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By Caravaggio – Own work, user:Lafit86, Public Domain, https://commons.wikimedia.org/w/index.php?curid=10478675

 

‘Basket of fruit by Caravaggio (1596)’ which was painted with realism and detail is historically the first known painting of basket of fruit, people had never seen a painting like it and it is considered the first major still life.  It opened a new chapter in art history but is  Caravaggio’s only still life.  In the painting you can see he was full of doubt, all the fruit are imperfect and damaged like the worm eaten apples which are said to represent Eve’s apple that condemned man.  It also contains religious vine leaves to represent Christ as vines make wine that is his blood, so it thought to be a painting about death and hope for eternal life with huge doubt.  Even the vines are withering to show salvation isn’t certain and in fact the whole basket on ledge as if about to fall.

However, Caravaggio was not the first to paint still life.  He actually resurrected a popular ancient discipline. In ancient Egypt there were paintings with elements of still life, in   Ancient Greece too.  However, the finest example of ancient world still life was discovered in Pompeii (Xenia art) where 2000 year old Roman still life frescoes were found. They were to represent gifts between hosts, trade in goods and ideas, diplomat visits and in general to advertise to the wider word how cosmopolitan Roman life was and what hospitality to expect.  The paintings were of domestic humble things, range of textures, natural and man-made, overhang the edge of the table, they helped to define the rules of composition and direction of light in paintings.  Still in the majority of gallery paintings, light comes from the left hand side, it is thought it is maybe to do with literacy in the West which also from left to right.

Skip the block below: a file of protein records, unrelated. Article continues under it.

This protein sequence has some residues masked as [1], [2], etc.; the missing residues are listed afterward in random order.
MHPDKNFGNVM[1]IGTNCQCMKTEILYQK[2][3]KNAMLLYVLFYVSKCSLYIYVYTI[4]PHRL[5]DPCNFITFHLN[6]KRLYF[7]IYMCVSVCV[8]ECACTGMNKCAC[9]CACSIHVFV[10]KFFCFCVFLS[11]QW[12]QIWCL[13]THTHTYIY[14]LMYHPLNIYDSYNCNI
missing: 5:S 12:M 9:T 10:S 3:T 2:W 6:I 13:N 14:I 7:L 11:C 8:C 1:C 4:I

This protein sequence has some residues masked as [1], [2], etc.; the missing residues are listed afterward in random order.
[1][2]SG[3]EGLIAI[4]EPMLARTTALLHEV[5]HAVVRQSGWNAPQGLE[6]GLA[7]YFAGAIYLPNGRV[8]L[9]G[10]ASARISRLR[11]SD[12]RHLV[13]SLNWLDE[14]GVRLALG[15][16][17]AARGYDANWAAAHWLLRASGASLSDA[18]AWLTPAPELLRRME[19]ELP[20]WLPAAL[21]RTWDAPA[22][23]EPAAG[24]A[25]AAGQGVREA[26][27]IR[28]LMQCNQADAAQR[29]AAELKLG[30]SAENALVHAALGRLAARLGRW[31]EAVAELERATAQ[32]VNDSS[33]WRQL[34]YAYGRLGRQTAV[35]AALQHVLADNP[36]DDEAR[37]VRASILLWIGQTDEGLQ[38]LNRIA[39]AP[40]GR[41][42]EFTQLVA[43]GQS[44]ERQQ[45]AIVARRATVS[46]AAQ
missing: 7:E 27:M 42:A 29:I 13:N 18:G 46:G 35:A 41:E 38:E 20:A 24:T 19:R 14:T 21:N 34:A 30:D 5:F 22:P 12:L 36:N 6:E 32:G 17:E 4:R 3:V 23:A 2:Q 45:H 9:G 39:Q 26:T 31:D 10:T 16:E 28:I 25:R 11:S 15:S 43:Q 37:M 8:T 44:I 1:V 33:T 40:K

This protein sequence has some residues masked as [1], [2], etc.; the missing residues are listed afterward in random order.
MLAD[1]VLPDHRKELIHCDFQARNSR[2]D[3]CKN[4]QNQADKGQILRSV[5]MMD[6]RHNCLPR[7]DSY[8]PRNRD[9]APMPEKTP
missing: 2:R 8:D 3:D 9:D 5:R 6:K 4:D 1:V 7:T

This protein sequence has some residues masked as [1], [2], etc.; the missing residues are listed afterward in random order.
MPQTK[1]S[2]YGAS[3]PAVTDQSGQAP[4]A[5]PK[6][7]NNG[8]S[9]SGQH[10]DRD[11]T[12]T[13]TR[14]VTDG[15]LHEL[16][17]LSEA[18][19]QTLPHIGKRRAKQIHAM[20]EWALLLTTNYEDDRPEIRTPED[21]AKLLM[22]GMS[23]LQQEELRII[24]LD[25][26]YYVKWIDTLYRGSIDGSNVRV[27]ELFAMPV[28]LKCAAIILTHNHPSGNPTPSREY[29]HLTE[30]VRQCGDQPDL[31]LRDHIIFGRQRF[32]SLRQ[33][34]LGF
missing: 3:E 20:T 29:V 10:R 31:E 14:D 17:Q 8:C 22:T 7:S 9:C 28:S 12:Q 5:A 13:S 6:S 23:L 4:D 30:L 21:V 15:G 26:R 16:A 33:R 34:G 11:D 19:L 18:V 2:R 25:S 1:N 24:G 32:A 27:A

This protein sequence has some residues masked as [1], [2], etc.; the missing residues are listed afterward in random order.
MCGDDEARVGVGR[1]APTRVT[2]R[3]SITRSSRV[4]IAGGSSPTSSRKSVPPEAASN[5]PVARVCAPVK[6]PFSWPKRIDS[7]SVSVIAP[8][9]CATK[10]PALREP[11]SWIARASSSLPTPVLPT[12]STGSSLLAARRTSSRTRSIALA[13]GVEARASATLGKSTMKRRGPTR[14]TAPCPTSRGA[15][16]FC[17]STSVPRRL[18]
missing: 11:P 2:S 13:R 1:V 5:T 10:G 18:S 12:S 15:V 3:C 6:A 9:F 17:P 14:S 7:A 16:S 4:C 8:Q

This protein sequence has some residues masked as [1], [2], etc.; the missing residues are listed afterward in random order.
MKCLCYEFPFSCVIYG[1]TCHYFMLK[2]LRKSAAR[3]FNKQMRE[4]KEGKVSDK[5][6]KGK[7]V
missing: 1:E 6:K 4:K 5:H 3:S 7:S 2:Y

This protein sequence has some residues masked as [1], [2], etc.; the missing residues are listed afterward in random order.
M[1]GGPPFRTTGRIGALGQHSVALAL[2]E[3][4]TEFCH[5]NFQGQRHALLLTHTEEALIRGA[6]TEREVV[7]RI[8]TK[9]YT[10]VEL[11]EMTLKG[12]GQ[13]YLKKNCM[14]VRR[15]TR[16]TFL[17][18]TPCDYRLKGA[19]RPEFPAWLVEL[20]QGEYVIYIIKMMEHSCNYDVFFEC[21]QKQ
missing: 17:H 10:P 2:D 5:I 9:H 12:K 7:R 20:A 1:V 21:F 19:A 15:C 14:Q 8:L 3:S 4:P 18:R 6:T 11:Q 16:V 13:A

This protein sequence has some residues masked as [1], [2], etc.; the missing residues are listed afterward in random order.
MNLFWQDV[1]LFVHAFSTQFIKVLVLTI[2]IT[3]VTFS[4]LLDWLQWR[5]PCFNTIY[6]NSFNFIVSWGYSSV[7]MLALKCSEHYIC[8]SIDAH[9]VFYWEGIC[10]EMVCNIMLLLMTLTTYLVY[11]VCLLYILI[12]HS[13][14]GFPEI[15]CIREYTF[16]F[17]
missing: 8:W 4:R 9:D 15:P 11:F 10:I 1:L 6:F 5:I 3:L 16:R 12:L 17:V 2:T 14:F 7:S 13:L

From popularity in Roman Xenia art, Still life fell to be destined to be considered the lowest form of art.  Pliny the Elder who wrote a Natural History, considered the first encyclopedia wrote a whole paragraph on still life.  He described it as ‘simple and base things’  and the painter of low and mealy things, it was considered a base form of art.  Pliny’s work set the tone for future centuries that still life was to be seen as vulgar and low status and it disappeared with the Roman empire until Caravaggio resurrected it.